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Drug Rehabilitation Programs

September 5, 2004 | Jean-Paul Renaud, Times Staff Writer
Skid row is as vivid in her thoughts today as it was 15 years ago. Back then, she would sneak into a dark alley, surrounded by the stench of the dumpsters she leaned against, and inject herself with heroin. The scars on her arm won't let her forget. Mary Santos, now director of substance abuse programs at Optimist Youth Homes & Family Services in Los Angeles, shares her story of living on the streets with dozens of teenagers referred to her by the courts.
July 28, 2004 | Joy Buchanan, Times Staff Writer
Singer Courtney Love was sentenced Tuesday to a drug rehabilitation program in a case stemming from her alleged attempt to break into a former boyfriend's home. Love, 40, pleaded guilty two months ago to a misdemeanor charge of being under the influence of a controlled substance during the alleged break-in attempt last October at the home of Jim Barber. On Tuesday, Los Angeles County Superior Court Judge Patricia M.
June 24, 2004 | Duke Helfand and Cara Mia DiMassa, Times Staff Writers
Los Angeles school officials are warning campuses not to use a drug prevention program linked to the Church of Scientology while California's schools chief has ordered an investigation to determine whether the anti-drug presentations are scientifically sound and free from the religion's influence. The target of the district and state actions is Narconon, a drug prevention and rehabilitation program that bases its ideas partly on the research and controversial teachings of Scientology founder L.
February 24, 2004 | Martha Groves, Times Staff Writer
Ah, Malibu. Sun, sand, rehab. For years, "Malibu" and "rehabilitation clinic" have been codependent, you might say, in many a celebrity news snippet. Ben Affleck, Charlie Sheen, Robert Downey Jr., Diana Ross, Paula Poundstone -- the list reels on of stars clearing up "some personal issues" at chic spots charging $30,000 or so per month. Enough with the detox already, a few Malibuites are pleading.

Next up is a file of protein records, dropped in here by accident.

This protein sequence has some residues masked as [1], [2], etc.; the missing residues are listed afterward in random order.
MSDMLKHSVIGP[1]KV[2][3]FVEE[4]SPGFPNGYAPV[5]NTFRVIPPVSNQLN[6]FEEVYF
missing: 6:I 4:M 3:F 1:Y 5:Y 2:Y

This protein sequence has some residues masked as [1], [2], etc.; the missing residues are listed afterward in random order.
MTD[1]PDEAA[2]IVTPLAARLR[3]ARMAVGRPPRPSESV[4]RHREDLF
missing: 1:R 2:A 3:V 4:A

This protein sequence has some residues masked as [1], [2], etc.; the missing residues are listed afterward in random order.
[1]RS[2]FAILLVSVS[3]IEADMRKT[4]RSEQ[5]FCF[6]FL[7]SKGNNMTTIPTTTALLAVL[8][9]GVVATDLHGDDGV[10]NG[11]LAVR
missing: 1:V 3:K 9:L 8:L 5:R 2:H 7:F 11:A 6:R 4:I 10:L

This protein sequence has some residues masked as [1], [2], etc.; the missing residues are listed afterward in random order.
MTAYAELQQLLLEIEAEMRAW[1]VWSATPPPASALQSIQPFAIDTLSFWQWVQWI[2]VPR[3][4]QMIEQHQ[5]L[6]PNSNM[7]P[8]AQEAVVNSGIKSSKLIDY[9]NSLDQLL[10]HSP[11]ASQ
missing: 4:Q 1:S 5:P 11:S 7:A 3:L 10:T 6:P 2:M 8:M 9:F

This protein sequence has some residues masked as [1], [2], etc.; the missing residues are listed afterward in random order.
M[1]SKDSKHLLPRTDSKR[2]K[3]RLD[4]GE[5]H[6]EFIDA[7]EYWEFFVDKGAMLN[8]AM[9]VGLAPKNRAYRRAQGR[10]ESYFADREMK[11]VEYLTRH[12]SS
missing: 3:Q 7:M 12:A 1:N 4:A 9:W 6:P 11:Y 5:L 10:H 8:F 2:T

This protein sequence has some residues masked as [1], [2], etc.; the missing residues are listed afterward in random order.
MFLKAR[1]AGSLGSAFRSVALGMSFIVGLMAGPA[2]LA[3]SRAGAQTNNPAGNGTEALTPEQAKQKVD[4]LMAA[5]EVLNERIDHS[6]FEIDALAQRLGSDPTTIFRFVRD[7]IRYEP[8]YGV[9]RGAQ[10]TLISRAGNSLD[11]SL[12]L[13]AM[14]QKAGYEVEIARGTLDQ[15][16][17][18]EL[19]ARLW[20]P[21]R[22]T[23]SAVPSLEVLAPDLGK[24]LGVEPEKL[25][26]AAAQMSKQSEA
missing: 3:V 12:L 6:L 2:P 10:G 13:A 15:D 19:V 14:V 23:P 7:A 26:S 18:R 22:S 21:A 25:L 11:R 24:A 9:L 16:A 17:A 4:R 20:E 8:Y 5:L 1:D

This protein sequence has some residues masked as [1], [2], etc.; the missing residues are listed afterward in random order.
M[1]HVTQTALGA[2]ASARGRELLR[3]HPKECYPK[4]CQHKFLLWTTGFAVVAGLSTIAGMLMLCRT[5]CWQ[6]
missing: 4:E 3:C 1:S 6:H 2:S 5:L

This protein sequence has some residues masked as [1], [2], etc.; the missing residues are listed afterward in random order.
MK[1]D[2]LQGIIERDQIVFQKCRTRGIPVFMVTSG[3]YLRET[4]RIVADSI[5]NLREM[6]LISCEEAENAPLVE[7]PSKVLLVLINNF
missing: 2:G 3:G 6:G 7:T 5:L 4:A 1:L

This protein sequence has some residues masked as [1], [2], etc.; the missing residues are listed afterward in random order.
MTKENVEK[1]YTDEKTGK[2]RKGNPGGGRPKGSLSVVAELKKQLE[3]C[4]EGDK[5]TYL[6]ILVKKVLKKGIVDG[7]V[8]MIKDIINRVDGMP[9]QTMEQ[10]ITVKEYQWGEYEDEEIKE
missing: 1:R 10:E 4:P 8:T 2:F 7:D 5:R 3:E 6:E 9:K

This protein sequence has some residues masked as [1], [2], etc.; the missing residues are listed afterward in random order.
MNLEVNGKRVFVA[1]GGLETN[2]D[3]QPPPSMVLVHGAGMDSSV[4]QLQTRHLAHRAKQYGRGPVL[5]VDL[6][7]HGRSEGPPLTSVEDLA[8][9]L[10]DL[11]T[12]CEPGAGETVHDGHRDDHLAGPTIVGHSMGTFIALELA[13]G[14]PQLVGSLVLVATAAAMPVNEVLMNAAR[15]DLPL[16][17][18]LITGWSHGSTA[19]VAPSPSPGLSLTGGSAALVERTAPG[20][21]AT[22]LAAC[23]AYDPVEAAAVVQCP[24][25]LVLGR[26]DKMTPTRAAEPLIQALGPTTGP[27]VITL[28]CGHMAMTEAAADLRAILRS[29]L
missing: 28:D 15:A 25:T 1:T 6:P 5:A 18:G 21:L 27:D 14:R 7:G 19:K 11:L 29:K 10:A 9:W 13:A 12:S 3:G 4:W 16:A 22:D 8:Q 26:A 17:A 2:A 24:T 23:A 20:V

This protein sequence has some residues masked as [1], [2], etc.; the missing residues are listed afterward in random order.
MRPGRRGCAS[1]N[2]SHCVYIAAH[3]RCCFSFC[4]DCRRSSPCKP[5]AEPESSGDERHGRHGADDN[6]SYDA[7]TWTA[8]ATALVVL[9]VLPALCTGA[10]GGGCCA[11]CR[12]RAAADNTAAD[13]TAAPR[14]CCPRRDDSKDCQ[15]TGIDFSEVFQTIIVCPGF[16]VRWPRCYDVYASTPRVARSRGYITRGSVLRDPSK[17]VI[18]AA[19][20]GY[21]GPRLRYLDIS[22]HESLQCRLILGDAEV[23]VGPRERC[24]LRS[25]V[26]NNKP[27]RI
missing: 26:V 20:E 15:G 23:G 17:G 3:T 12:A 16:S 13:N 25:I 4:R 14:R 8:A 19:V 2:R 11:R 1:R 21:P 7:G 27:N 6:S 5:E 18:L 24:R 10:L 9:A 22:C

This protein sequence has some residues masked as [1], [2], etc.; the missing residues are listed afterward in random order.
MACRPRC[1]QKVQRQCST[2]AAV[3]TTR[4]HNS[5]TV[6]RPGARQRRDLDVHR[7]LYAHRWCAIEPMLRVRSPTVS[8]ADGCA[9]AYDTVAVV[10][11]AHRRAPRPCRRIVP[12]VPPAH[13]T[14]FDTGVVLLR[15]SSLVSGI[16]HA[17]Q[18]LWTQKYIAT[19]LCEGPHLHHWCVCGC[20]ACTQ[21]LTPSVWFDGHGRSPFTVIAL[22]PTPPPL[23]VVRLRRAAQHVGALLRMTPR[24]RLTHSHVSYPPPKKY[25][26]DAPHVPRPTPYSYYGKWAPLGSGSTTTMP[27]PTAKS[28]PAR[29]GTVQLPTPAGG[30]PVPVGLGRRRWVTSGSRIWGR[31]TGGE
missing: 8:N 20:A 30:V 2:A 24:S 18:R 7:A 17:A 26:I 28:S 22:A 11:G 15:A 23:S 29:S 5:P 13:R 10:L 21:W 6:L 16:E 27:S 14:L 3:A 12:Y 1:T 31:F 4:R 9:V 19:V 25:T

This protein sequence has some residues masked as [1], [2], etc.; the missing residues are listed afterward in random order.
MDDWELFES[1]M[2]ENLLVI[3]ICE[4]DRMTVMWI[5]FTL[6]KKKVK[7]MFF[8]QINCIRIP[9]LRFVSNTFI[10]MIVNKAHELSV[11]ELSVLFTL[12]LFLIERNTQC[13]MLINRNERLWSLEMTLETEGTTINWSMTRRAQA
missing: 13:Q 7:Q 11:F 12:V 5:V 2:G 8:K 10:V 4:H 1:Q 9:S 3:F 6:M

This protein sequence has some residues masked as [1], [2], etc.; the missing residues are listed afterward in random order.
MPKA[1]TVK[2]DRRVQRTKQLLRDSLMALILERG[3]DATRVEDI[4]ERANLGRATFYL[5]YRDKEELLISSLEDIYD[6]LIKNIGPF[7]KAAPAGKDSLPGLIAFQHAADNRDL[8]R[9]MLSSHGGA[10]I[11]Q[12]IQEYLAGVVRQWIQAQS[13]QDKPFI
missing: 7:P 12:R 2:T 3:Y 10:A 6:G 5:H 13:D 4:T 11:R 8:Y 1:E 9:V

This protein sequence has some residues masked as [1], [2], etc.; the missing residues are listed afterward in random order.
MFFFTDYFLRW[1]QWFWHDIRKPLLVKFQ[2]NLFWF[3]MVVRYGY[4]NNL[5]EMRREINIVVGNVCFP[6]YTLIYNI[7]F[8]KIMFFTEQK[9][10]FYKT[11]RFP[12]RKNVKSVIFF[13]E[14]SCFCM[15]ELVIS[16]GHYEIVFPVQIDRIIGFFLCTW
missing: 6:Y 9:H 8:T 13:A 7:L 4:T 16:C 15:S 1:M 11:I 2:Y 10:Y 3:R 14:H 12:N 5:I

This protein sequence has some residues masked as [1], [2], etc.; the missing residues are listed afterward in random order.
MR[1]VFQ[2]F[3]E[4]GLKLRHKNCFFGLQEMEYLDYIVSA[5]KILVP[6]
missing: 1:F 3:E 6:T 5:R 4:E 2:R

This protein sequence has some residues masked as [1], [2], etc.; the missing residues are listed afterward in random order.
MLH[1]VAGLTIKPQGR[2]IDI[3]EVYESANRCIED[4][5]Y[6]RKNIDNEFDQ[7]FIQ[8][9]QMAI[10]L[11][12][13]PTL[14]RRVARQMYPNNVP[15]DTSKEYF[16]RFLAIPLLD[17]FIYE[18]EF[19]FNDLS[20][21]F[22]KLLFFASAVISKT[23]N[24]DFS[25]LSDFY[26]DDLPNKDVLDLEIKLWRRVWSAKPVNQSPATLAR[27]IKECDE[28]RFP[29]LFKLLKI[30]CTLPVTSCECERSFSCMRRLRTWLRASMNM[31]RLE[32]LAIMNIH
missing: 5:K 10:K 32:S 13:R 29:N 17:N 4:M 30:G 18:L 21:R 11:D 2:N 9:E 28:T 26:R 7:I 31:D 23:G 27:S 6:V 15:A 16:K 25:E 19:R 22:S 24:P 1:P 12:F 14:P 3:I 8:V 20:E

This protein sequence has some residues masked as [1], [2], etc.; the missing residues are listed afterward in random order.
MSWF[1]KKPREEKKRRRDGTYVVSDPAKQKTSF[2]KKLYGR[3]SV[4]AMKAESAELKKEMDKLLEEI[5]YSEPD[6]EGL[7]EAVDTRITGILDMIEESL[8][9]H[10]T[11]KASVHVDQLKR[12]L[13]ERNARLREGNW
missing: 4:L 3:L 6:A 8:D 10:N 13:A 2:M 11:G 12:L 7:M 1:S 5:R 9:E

December 25, 2003 | From Times Wire Reports
A judge resealed Rush Limbaugh's medical records, giving the conservative radio commentator's attorneys time to appeal his earlier decision allowing prosecutors to examine the files for evidence Limbaugh illegally purchased painkillers. Palm Beach Circuit Judge Jeffrey A. Winikoff ordered that the records remain sealed for 15 days while Limbaugh's attorneys pursue their appeal.
December 9, 2003 | Claire Luna, Times Staff Writer
After two years in prison, Debra Kelsey returned to Orange County with nothing but $200, the heroin addiction that had twice put her behind bars -- and a resolve to turn her life around. Three years of struggle later, the 43-year-old is a drug and alcohol counselor living in a spacious Irvine apartment. Now Kelsey is trying to ease the strain other women face upon their release from prison.
November 18, 2003 | Bob Baker, Times Staff Writer
Like many recovering addicts fresh from rehab, he was bursting with new personal insights. His vaunted confrontational vocabulary had taken on an unexpected dimension -- self-empowerment references and the occasional reminder that you cannot feel responsible for other people's happiness. Only this time the recovering addict was a rich and famous 52-year-old man sitting inside a Manhattan radio studio, speaking to millions of people.
November 10, 2003 | Catherine Saillant, Times Staff Writer
Two years after implementation, the jury is still very much out in Ventura County over whether a voter-approved diversion program for nonviolent drug offenders is a success. Under the provisions of Proposition 36, just over 4,000 county drug offenders have been referred to drug treatment and supervision rather than being sent to jail. Of those, 280 have completed required therapy sessions and are considered drug free. But is a 7% success rate good enough?
November 8, 2003 | Mary Mcnamara, Times Staff Writer
Rush LIMBAUGH in rehab. Shortly after his Oct. 10 announcement that he was addicted to painkillers, the conservative radio talk-show host checked himself into an undisclosed addiction rehabilitation facility. Instantly, Limbaugh -- who over the years has insisted that drug addicts are simply common criminals -- found himself the subject, rather than the instigator, of heated social commentary.
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